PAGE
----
In 2000, the park opened a successor to The Beast, Son of Beast, which became the tallest and fastest wooden roller coaster in the world. It was also the first modern-day wooden coaster to feature an inversion, a vertical loop that was removed in 2006.[9] Son of Beast was designed to break several world records, but one it did not attempt to break was ride length. As a result, The Beast would retain its world record for longest ride time.[10] The Son of Beast was later dismantled in 2012.

Construction[edit]

It is commonly mistaken that the Philadelphia Toboggan Company (PTC) was heavily involved in the roller coaster's construction and design, since The Beast uses the same PTC trains that The Racer uses. In reality, the trains were the only part of the ride that PTC had a hand in. Primary design and construction was handled internally by Kings Island.[11] Part of the design and engineering work was subcontracted to Curtis D. Summers Engineering, a structural engineering and architecture firm located in Cincinnati. Summers' team worked with in-house designers Al Collins and Jeffrey Gramke as well as John C. Allen who provided profiling and dynamics specifications.

Ride experience[edit]

The ride begins with the train making a 180-degree turn out of the station, traveling near Vortex's first drop and through a switch track, which provides the option of diverting trains to a covered storage area. Riders take a slight left turn into the first lift hill and slowly climbs 110 feet (34 m). At the crest, the train travels down a 135-foot drop (41 m) into an underground tunnel, passing an on-ride camera.

The Beast is located at the back of the park, near Vortex

The train comes out of the first drop still underground. Out of the tunnel, the train makes a hard left-hand turn, maneuvers the climb and drop of a second hill giving riders momentary weightlessness. The train then climbs upward, makes a right turn, and speeds into a covered brake shed. Once through the trim brakes, the track turns to the right, continuing through a heavily wooded area. Veering left, the track enters the second tunnel. A quarter of this tunnel is underground, while the exit is above. This is due to the topography of the land (in the early years of the ride this section of track was two tunnels that went underneath a service road; shortly after opening, the section of track between the two tunnels was covered over).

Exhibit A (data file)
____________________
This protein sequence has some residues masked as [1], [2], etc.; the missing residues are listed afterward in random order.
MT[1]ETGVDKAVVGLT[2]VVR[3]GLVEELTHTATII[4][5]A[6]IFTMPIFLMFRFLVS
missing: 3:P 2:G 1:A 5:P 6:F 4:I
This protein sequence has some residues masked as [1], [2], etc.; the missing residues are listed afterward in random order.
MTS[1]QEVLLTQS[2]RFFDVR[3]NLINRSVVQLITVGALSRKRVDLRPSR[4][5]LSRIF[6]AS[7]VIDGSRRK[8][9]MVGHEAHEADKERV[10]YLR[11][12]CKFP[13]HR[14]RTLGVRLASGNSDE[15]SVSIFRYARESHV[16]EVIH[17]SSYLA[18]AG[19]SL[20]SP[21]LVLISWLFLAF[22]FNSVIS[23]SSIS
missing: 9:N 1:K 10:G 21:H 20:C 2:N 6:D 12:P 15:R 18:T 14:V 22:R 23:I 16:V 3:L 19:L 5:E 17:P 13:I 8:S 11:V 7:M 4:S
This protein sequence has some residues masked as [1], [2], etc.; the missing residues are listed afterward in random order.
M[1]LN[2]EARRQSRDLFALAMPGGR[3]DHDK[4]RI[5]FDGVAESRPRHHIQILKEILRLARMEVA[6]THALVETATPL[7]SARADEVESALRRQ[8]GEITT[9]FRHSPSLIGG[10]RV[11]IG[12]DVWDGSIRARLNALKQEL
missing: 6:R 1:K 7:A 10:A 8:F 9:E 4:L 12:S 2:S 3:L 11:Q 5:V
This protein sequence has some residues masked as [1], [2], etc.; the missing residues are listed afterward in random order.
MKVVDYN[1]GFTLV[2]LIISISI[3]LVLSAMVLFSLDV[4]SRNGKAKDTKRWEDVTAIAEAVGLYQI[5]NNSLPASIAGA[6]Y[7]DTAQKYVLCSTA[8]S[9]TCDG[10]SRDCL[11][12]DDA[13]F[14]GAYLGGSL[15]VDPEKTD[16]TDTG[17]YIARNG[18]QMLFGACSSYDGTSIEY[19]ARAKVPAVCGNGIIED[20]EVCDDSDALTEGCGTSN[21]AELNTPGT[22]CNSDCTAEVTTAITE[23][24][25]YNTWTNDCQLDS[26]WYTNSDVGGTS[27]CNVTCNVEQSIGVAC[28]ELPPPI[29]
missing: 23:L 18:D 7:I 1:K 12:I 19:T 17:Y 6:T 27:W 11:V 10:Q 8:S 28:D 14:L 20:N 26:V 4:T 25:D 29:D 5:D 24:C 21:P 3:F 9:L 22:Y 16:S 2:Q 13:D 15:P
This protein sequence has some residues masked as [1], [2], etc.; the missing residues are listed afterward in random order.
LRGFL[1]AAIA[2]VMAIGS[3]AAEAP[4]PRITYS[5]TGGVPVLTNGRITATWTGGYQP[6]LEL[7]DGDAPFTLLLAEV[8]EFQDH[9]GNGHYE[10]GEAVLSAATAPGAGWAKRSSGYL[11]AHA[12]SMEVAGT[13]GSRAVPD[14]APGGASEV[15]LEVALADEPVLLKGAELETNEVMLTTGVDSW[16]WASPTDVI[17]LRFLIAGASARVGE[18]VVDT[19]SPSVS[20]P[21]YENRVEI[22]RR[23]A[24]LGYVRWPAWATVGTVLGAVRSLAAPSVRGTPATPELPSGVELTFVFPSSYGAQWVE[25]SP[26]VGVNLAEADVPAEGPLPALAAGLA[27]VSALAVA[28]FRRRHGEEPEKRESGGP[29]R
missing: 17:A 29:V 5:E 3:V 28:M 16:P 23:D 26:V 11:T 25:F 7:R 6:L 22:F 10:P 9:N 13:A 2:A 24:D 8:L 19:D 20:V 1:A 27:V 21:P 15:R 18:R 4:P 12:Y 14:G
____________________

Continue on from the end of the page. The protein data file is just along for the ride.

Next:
As it exits the tunnel, the train gains speed veering right, then taking another hard turn to the right. The track goes downhill, then rises uphill and hits a trim brake. The train then goes down a gradual descent and climbs the second lift hill. At the top of this lift, the train turns left and begins a gradual, 18-degree drop. The drop itself measures 141 feet (43 m) from the crest of the lift hill to the lowest point of the helix. As the train descends, the track starts to bank left in preparation for entrance into the final helix. The highly banked, high speed, counter clockwise helix is the signature trademark of the ride. Half of this massive double helix is enclosed, which adds to the intensity and excitement. Once through this element, the train crests another small hill, then rises into the final magnetic brake run back to the station.[12]

Awards and rankings[edit]

In October 2004, The Beast was given the Coaster Landmark Award by the American Coaster Enthusiasts club. There is a plaque commemorating this outside the ride.

Golden Ticket Awards: Top wood Roller Coasters
Year 1998 1999 2000 2001 2002 2003 2004 2005 2006 2007 2008 2009 2010 2011 2012 2013 2014 2015 2016 2017
Ranking 3[13] 7[14] 6[15] 12[16] 7[17] 8[18] 7[19] 8[20] 8[21] 8[22] 8[23] 7[24] 7[25] 7[26] 7[27] 8[28] 8[29] 6[30] 6[31] 6[32]
NAPHA Survey: Favorite Wood Roller Coaster[33]
Year 2005 2006 2007
Ranking
2 (tie)
5
4 (tie)

References[edit]

  1. ^ Halter, Jon (June 1979). "Kings Island". Boys' Life. pp. 14–16. ISSN 0006-8608. Retrieved 7 April 2012. 
  2. ^ "Record Holders - Length". RCDB.com. Retrieved July 16, 2017. 
  3. ^ The 10 Longest Roller Coasters in the World TripSavvy. Retrieved 16 July 2017.
  4. ^ a b c d e f Ohio man is The Beast's 50 millionth rider Cincinnati.com. 24 October 2014. Retrieved 16 July 2017.
  5. ^ a b c d e f g h i Helbig, Don (June 25, 2017). "The Story Behind The Beast". Kings Island. Retrieved August 1, 2017.